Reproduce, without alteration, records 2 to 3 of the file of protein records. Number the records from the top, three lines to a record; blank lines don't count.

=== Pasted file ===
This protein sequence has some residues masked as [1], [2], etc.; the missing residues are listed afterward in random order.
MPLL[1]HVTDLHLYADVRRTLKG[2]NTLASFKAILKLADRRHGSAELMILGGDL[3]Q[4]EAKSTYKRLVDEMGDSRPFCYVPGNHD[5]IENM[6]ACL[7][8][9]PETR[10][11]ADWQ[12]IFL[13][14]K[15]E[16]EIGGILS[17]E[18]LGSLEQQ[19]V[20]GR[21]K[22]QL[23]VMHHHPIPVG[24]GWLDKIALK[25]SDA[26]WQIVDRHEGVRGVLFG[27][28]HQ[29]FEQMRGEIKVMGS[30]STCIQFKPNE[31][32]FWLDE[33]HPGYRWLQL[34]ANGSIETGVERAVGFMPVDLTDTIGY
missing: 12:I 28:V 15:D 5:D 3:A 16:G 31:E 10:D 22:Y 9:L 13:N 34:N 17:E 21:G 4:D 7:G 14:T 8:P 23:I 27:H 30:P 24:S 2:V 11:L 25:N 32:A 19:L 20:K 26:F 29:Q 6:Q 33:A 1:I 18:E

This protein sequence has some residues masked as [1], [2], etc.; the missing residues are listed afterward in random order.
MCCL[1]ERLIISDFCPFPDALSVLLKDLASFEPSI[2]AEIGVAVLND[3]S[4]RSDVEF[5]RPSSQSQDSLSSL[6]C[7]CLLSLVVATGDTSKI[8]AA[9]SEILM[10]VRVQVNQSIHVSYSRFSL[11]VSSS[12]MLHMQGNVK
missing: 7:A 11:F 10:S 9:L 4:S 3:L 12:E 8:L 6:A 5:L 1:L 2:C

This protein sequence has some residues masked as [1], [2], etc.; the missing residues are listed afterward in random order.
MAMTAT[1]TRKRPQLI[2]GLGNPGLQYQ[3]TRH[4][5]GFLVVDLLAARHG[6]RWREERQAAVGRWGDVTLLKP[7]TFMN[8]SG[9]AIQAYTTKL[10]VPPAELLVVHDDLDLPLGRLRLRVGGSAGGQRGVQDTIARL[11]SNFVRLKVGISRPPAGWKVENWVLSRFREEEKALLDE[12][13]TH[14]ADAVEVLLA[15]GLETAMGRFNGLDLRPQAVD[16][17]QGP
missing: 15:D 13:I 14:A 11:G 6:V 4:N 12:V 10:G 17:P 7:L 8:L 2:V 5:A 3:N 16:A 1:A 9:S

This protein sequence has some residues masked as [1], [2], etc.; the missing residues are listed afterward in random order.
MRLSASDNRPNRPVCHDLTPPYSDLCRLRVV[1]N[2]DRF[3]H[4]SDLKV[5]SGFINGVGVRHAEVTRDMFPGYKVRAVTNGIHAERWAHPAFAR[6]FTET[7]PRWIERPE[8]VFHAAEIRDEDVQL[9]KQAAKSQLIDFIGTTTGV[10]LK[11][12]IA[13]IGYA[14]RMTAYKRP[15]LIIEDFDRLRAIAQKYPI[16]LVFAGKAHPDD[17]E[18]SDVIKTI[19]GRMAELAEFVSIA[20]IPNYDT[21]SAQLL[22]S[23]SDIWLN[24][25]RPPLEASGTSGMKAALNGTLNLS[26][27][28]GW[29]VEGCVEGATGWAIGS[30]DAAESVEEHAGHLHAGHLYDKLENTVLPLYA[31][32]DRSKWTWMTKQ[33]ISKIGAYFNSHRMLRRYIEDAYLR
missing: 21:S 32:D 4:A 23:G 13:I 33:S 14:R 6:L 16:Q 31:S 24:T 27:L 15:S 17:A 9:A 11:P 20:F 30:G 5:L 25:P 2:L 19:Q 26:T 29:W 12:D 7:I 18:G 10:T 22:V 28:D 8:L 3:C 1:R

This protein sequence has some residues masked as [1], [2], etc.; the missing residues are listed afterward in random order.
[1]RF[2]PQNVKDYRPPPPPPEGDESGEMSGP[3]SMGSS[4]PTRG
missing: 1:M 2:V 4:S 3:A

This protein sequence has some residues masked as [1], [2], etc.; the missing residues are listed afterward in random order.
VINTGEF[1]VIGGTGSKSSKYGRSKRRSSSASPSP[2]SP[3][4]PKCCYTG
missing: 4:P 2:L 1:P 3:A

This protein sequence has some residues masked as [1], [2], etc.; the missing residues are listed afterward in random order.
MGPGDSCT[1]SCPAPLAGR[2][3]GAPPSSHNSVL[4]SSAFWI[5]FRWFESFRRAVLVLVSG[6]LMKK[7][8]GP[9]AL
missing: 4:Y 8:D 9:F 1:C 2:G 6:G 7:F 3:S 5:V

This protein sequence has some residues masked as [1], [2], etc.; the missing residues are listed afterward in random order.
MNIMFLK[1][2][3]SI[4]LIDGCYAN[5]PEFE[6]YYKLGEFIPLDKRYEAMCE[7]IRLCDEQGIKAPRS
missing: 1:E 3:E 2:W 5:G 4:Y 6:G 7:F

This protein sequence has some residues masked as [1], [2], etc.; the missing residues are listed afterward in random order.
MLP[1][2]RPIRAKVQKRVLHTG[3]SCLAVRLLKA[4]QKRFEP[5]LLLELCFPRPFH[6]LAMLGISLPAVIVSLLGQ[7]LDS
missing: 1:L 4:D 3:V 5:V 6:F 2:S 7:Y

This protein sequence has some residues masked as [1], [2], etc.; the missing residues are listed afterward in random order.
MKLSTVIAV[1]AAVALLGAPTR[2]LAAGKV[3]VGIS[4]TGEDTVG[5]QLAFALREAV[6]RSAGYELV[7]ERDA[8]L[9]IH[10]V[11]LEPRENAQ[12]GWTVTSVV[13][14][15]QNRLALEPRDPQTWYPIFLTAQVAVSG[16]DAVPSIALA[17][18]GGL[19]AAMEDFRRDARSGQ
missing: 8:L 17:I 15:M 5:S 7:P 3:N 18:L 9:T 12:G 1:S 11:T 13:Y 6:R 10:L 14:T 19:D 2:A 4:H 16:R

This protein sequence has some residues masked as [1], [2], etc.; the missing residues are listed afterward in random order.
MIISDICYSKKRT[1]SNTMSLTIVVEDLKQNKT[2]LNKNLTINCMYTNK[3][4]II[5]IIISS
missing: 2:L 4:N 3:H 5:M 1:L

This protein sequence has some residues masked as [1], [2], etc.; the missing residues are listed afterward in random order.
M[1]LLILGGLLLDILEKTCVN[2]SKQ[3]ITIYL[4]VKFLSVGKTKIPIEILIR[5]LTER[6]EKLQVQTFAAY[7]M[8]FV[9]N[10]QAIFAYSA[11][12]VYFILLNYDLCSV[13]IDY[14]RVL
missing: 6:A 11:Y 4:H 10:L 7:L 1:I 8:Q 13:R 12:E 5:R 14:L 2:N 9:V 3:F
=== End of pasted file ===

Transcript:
This protein sequence has some residues masked as [1], [2], etc.; the missing residues are listed afterward in random order.
MCCL[1]ERLIISDFCPFPDALSVLLKDLASFEPSI[2]AEIGVAVLND[3]S[4]RSDVEF[5]RPSSQSQDSLSSL[6]C[7]CLLSLVVATGDTSKI[8]AA[9]SEILM[10]VRVQVNQSIHVSYSRFSL[11]VSSS[12]MLHMQGNVK
missing: 7:A 11:F 10:S 9:L 4:S 3:L 12:E 8:L 6:A 5:L 1:L 2:C

This protein sequence has some residues masked as [1], [2], etc.; the missing residues are listed afterward in random order.
MAMTAT[1]TRKRPQLI[2]GLGNPGLQYQ[3]TRH[4][5]GFLVVDLLAARHG[6]RWREERQAAVGRWGDVTLLKP[7]TFMN[8]SG[9]AIQAYTTKL[10]VPPAELLVVHDDLDLPLGRLRLRVGGSAGGQRGVQDTIARL[11]SNFVRLKVGISRPPAGWKVENWVLSRFREEEKALLDE[12][13]TH[14]ADAVEVLLA[15]GLETAMGRFNGLDLRPQAVD[16][17]QGP
missing: 15:D 13:I 14:A 11:G 6:V 4:N 12:V 10:G 17:P 7:L 8:L 2:V 5:A 3:N 16:A 1:A 9:S